Euphorbia (yew-FOR-bee-uh)


Relatives: Spurge, Poinsettia, Croton

Euphorbia is a huge family (as in about 2,000 plants!) that is quite diverse and is commonly referred to as Spurge. You've actually seen or heard of some of the better known Euphorbia plant members like Crown of Thorns and Poinsettias! Euphorbias from the deserts of Southern Africa and Madagascar have evolved over thousands of years to have quite unique physical characteristics and are often (although incorrectly) referred to as cacti. Euphorbia antiquorum is the type species for the genus Euphorbia, and was first described by Carl Linnaeus in 1753 in his publication Species Plantarum. All these plants share the unique feature of having a poisonous, milky, white latex-like sap, as well as a most unusual and unique floral structure.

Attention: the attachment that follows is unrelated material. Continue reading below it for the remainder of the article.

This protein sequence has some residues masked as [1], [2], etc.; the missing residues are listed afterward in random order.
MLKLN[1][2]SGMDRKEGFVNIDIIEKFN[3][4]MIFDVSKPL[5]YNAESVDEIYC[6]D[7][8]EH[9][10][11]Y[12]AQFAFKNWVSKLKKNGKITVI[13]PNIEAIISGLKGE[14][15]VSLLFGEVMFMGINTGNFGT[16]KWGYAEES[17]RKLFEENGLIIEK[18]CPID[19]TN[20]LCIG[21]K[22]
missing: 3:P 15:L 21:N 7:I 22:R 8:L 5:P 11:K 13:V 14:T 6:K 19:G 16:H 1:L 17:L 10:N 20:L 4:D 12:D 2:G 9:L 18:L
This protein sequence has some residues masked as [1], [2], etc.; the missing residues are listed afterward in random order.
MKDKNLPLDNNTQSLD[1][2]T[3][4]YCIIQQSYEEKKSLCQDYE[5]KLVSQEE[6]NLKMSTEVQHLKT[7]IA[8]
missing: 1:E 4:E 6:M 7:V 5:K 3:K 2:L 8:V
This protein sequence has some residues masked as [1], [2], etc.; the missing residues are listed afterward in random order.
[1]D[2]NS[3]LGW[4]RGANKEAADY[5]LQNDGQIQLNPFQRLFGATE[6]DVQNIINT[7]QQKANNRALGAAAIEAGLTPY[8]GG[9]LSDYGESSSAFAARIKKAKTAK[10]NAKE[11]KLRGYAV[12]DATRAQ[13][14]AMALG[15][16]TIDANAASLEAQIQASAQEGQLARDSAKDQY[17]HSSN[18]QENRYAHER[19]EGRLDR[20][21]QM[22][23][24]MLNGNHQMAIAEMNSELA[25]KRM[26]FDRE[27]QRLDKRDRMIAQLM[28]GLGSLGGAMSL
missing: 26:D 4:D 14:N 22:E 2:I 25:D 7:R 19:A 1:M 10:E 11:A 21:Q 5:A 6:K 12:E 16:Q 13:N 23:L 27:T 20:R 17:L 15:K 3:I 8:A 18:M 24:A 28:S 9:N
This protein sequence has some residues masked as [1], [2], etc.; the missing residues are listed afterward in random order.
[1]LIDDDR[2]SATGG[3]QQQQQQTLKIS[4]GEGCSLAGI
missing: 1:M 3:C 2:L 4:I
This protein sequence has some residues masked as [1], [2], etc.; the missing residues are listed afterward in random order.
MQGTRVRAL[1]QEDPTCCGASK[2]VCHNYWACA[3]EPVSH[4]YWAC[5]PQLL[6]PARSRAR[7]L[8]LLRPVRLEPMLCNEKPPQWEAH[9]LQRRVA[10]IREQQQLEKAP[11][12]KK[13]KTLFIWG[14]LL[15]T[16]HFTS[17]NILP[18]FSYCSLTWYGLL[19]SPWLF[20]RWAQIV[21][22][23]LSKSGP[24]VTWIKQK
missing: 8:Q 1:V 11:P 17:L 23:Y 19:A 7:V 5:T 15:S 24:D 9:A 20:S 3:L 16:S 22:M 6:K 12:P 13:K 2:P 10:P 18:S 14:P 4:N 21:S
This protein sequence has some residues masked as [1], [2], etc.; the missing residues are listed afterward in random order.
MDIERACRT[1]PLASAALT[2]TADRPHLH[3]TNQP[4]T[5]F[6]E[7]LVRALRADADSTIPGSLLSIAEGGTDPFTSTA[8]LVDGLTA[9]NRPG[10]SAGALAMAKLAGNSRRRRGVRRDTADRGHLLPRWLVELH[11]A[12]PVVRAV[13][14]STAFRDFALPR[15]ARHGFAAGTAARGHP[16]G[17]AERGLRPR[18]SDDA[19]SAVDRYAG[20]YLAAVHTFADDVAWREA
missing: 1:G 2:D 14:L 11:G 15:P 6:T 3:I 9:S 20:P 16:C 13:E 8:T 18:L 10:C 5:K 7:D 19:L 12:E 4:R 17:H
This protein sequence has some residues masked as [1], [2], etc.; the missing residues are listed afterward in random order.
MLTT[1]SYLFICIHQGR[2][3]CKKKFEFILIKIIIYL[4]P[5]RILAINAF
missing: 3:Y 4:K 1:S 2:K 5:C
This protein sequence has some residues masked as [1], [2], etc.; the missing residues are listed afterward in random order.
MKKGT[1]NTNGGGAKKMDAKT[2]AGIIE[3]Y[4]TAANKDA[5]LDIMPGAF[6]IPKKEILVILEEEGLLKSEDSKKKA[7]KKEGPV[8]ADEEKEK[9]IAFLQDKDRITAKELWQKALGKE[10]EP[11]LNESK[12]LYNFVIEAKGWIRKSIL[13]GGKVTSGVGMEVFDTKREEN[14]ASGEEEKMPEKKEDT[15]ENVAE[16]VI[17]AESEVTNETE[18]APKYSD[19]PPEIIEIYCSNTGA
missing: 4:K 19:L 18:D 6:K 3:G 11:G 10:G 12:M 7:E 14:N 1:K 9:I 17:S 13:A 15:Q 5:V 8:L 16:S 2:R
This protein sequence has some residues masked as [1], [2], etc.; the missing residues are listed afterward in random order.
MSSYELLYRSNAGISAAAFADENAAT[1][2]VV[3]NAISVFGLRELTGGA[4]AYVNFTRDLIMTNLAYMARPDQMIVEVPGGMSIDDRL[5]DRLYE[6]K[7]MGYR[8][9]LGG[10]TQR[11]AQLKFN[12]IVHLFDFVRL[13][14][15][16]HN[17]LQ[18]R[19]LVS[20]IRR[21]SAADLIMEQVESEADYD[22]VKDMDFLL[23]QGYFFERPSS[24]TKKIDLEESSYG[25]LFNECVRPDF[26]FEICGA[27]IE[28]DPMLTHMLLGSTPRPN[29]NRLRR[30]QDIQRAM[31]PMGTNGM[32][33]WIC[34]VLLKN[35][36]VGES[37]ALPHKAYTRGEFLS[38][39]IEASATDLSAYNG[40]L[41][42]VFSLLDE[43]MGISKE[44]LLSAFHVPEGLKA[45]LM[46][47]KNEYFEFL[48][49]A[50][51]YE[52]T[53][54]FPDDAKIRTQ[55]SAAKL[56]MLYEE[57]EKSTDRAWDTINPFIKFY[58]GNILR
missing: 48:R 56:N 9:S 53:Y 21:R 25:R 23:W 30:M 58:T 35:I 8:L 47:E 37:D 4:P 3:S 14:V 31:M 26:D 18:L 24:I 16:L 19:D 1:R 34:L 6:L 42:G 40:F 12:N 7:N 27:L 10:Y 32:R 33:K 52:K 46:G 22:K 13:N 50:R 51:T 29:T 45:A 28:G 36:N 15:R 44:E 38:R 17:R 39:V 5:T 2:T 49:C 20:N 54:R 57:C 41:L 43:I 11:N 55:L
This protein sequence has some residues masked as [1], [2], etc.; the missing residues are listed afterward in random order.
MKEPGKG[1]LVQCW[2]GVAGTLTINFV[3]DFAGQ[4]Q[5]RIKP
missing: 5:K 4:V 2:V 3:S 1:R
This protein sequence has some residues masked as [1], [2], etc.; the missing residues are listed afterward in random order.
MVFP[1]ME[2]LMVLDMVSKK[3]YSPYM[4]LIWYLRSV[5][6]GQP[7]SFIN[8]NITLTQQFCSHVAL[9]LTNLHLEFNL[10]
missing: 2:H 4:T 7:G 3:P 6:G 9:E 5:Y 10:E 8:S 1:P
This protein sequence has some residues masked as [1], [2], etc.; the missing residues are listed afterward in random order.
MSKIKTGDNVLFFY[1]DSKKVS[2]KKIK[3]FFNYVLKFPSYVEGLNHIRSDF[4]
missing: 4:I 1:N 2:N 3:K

Because Euphorbia have adapted to grow in a variety of locations and climates, they can be found in all shapes and sizes and have varying care requirements. However, most succulent species have similar requirements to most of our other succulents - high light, gritty, well draining soil, and deep but infrequent watering. Euphorbia can be propagated by seed or by stem cuttings - just be sure to wear gloves to protect your skin from the sap.